In their heyday, radio listener clubs did a lot to create awareness about international shortwave broadcasting. In this edition of Media Network from March 1998. This edition looks at the sign-off of Radio Portugal for the last time in English. The Oscars are being streamed on the Internet for the first time. We launched a PDF version of the Receiver Shopping List (anyone still want a copy?). Greg Hammond recalls listener to MW in the mountains. We test on the Sony Active Antenna ANLP-1. The second part of the programme looks at the annual gathering of radio listeners. Dr Harold Cones explains the Winter SWLFest, ODXA in Canada, and Bryan Clark helped us to celebrate the 50th anniversary of the NZ DX league. They found a fantastic spot to listen. We listen in to what they have been hearing at there campsite spot. The trick is partly due to the longwire station. We also talked to Anker Petersen who turned up in New Zealand for the event.
Saturday, August 29, 2020
MN.05.06.1997. OpenDay 50th anniversary
We included full plans for the 50th Anniversary Open day on June 7th 1997. We also made a TV documentary called Lifelines (available on line here) Zomer-TV will resume on July 1st 1997. We look at Voice of Hope via Tbilisi which is new. International Broadcasting Corporation Tamil. There is a special ham radio station PI9RNW . Andy Sennitt has a list of almost impossible URLs! We investigate Europe by Satellite. Will it become a European CSPAN? The new Austin Powers film uses the old DXJukebox theme. Arthur Cushen reports that Radio New Zealand is moving to a new location. New Zealand is considering filling the space being left by the cuts to the Pacific Islands service from Radio Australia.
Most of this programme was devoted to the looming threats Interview with former Radio Australia DG Peter Barnett. The station costs US10 million a year to run. Staff suspended some transmissions in protest. There are no votes in Radio Australia”. Book Review. Joerg Klingenfuss has a CD with 2 ½ hrs of various utility radio stations. Fred Osterman explains how they come up with an estimate of how much these receivers are worth. We review a new CD of Radio Atlantis, the station. Wonderful Radio London is planning to move their train carriage to Zutphen station and change the name to Q-FM.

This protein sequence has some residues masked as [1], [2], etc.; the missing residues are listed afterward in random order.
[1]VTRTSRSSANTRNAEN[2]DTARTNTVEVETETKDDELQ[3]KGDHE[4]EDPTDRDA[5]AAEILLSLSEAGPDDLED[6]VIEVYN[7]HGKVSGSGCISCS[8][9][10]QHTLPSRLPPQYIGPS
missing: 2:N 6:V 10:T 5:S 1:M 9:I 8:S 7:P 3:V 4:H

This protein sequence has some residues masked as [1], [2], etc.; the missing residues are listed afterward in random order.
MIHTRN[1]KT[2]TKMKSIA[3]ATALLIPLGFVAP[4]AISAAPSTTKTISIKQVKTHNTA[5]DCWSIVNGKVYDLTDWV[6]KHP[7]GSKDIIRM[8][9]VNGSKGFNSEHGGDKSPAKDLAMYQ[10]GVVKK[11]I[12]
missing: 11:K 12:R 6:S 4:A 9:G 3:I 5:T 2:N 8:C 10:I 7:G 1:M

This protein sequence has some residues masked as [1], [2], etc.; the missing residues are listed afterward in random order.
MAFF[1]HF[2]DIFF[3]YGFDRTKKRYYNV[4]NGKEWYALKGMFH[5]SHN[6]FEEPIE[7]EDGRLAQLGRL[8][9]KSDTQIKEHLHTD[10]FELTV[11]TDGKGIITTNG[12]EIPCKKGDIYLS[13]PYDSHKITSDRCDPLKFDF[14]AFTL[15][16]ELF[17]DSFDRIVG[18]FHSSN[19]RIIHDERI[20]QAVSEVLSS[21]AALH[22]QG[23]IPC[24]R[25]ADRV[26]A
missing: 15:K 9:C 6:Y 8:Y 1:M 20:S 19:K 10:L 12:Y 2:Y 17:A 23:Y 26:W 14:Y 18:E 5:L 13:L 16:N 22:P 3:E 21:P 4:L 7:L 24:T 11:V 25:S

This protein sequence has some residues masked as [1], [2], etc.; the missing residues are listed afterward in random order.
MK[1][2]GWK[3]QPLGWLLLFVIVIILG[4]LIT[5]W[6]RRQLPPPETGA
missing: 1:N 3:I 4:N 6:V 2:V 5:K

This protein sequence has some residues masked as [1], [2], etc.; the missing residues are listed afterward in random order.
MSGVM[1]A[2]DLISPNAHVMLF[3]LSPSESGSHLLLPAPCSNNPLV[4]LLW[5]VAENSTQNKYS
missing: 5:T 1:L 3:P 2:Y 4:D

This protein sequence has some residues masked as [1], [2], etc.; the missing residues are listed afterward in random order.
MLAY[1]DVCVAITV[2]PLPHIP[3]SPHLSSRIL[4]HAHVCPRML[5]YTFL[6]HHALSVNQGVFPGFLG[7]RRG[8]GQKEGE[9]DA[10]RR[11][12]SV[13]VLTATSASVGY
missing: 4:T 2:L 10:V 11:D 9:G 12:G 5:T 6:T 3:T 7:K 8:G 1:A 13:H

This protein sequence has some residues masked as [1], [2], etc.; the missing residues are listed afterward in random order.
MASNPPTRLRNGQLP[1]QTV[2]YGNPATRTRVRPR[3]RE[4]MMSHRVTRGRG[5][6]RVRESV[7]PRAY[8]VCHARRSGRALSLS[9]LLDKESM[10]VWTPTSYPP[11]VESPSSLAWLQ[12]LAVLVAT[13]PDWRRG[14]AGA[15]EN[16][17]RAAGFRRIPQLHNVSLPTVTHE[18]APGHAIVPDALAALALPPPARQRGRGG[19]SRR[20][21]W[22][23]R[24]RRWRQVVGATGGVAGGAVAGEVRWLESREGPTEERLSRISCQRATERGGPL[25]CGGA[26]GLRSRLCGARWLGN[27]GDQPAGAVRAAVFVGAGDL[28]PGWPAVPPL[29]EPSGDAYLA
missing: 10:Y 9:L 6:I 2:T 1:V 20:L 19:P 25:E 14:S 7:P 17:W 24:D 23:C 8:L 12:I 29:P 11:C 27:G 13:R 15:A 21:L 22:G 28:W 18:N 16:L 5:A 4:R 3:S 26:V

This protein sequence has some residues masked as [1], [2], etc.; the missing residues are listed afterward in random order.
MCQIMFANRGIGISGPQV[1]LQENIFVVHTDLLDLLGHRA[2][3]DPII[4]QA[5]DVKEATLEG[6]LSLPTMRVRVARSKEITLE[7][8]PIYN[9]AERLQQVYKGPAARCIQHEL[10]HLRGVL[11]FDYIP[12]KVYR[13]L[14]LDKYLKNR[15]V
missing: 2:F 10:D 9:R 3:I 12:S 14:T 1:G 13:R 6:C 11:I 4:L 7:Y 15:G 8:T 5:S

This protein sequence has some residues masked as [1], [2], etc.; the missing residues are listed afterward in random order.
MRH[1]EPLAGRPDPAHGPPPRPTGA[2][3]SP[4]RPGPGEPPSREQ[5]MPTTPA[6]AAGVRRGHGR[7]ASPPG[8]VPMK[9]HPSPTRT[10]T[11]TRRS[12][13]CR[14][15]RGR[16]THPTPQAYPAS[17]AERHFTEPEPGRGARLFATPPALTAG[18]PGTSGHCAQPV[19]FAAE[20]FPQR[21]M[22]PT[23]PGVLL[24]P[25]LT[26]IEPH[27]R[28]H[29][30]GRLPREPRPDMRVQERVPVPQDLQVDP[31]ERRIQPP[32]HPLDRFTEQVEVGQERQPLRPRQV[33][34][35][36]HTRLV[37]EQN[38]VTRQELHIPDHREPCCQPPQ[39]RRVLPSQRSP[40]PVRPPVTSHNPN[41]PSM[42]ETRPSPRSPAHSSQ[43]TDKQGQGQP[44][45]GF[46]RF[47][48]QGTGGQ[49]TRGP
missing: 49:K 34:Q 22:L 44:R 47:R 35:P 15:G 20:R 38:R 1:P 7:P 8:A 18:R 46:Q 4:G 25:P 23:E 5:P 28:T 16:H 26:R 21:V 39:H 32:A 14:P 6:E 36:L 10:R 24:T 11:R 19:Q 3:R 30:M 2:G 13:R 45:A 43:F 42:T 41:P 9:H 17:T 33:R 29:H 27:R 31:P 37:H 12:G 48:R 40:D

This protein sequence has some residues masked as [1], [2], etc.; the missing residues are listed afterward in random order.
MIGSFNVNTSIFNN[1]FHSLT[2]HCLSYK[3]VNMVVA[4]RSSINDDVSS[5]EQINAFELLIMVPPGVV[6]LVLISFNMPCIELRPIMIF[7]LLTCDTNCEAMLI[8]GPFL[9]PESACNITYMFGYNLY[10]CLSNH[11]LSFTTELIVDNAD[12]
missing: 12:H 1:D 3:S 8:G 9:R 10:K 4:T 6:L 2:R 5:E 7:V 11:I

Sunday, August 16, 2020
MN 29.05.1997. Freeplay Next Steps
Where was the old theme from DXJB used in a film? The photo may be a clue. Hilversum had a serious communications problem just at the moment President Clinton arrived in the Netherlands. We looked at the Baygen Freeplay Radio which has moved on from the days (1995) when Trevor Bayliss was involved. We also look changes to liberate the FM airwaves. There are 104 million radio households. AIR doesn’t reach the rural areas. Andy Sennitt reports about Radio Antilles which has been affected by the volcano eruption on Monserrat. Lots of great Jim Cutler jingles in this edition.
We visited Nethold to find out more about digital satellite television in Africa, Diana spoke with Jock Anderson in South Africa. Stocks and Shares has had its transmissions via Meyerton terminated. We look at a new analogue portable from Sony ICF-SW12. We think it is poor value for money. The time signal station Radio VNG may close shortly due to lack of funds. It costs 50,000 dollars a year to run. Alan Weiner has put out a new book. He was best known for starting Radio New York International.
MN.15.05.1997 Offshore Jingles